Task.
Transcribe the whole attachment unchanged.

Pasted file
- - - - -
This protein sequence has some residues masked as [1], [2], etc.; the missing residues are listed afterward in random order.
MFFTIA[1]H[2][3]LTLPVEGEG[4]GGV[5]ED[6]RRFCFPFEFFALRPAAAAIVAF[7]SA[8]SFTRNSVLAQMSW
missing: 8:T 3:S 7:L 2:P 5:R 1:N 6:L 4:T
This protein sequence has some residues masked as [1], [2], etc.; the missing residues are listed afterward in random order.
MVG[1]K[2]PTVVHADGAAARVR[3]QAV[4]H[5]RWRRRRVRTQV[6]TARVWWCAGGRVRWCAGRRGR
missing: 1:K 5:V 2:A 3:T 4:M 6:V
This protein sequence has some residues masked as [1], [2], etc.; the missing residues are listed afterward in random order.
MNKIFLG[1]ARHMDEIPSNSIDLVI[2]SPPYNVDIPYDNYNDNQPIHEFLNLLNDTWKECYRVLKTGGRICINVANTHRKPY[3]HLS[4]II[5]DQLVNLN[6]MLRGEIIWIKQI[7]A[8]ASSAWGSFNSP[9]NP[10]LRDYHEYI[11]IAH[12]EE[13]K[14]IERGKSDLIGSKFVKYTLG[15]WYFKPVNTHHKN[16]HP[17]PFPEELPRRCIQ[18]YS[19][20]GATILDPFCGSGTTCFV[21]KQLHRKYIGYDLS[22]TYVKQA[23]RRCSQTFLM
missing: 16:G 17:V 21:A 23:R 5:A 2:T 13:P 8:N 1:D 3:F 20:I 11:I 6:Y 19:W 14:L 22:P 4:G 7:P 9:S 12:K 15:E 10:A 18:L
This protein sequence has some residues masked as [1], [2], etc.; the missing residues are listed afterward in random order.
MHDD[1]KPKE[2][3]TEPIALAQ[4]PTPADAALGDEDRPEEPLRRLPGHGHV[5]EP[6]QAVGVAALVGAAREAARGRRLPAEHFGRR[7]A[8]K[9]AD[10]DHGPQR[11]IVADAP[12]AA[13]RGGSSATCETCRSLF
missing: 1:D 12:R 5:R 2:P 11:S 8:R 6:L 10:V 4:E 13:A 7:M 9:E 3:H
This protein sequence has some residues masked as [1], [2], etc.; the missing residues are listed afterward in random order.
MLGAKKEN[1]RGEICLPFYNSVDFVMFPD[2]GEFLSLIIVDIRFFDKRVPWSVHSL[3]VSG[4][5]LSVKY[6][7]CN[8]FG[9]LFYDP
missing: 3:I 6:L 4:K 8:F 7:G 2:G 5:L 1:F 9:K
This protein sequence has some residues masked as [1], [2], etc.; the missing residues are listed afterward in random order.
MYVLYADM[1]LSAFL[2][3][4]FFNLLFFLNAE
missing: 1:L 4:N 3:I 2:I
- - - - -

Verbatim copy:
This protein sequence has some residues masked as [1], [2], etc.; the missing residues are listed afterward in random order.
MFFTIA[1]H[2][3]LTLPVEGEG[4]GGV[5]ED[6]RRFCFPFEFFALRPAAAAIVAF[7]SA[8]SFTRNSVLAQMSW
missing: 8:T 3:S 7:L 2:P 5:R 1:N 6:L 4:T
This protein sequence has some residues masked as [1], [2], etc.; the missing residues are listed afterward in random order.
MVG[1]K[2]PTVVHADGAAARVR[3]QAV[4]H[5]RWRRRRVRTQV[6]TARVWWCAGGRVRWCAGRRGR
missing: 1:K 5:V 2:A 3:T 4:M 6:V
This protein sequence has some residues masked as [1], [2], etc.; the missing residues are listed afterward in random order.
MNKIFLG[1]ARHMDEIPSNSIDLVI[2]SPPYNVDIPYDNYNDNQPIHEFLNLLNDTWKECYRVLKTGGRICINVANTHRKPY[3]HLS[4]II[5]DQLVNLN[6]MLRGEIIWIKQI[7]A[8]ASSAWGSFNSP[9]NP[10]LRDYHEYI[11]IAH[12]EE[13]K[14]IERGKSDLIGSKFVKYTLG[15]WYFKPVNTHHKN[16]HP[17]PFPEELPRRCIQ[18]YS[19][20]GATILDPFCGSGTTCFV[21]KQLHRKYIGYDLS[22]TYVKQA[23]RRCSQTFLM
missing: 16:G 17:V 21:A 23:R 5:A 2:T 13:P 8:N 1:D 3:F 20:I 11:I 6:Y 19:W 14:L 22:P 4:G 7:P 9:S 12:K 15:E 10:A 18:L
This protein sequence has some residues masked as [1], [2], etc.; the missing residues are listed afterward in random order.
MHDD[1]KPKE[2][3]TEPIALAQ[4]PTPADAALGDEDRPEEPLRRLPGHGHV[5]EP[6]QAVGVAALVGAAREAARGRRLPAEHFGRR[7]A[8]K[9]AD[10]DHGPQR[11]IVADAP[12]AA[13]RGGSSATCETCRSLF
missing: 1:D 12:R 5:R 2:P 11:S 8:R 6:L 10:V 4:E 13:A 7:M 9:E 3:H
This protein sequence has some residues masked as [1], [2], etc.; the missing residues are listed afterward in random order.
MLGAKKEN[1]RGEICLPFYNSVDFVMFPD[2]GEFLSLIIVDIRFFDKRVPWSVHSL[3]VSG[4][5]LSVKY[6][7]CN[8]FG[9]LFYDP
missing: 3:I 6:L 4:K 8:F 7:G 2:G 5:L 1:F 9:K
This protein sequence has some residues masked as [1], [2], etc.; the missing residues are listed afterward in random order.
MYVLYADM[1]LSAFL[2][3][4]FFNLLFFLNAE
missing: 1:L 4:N 3:I 2:I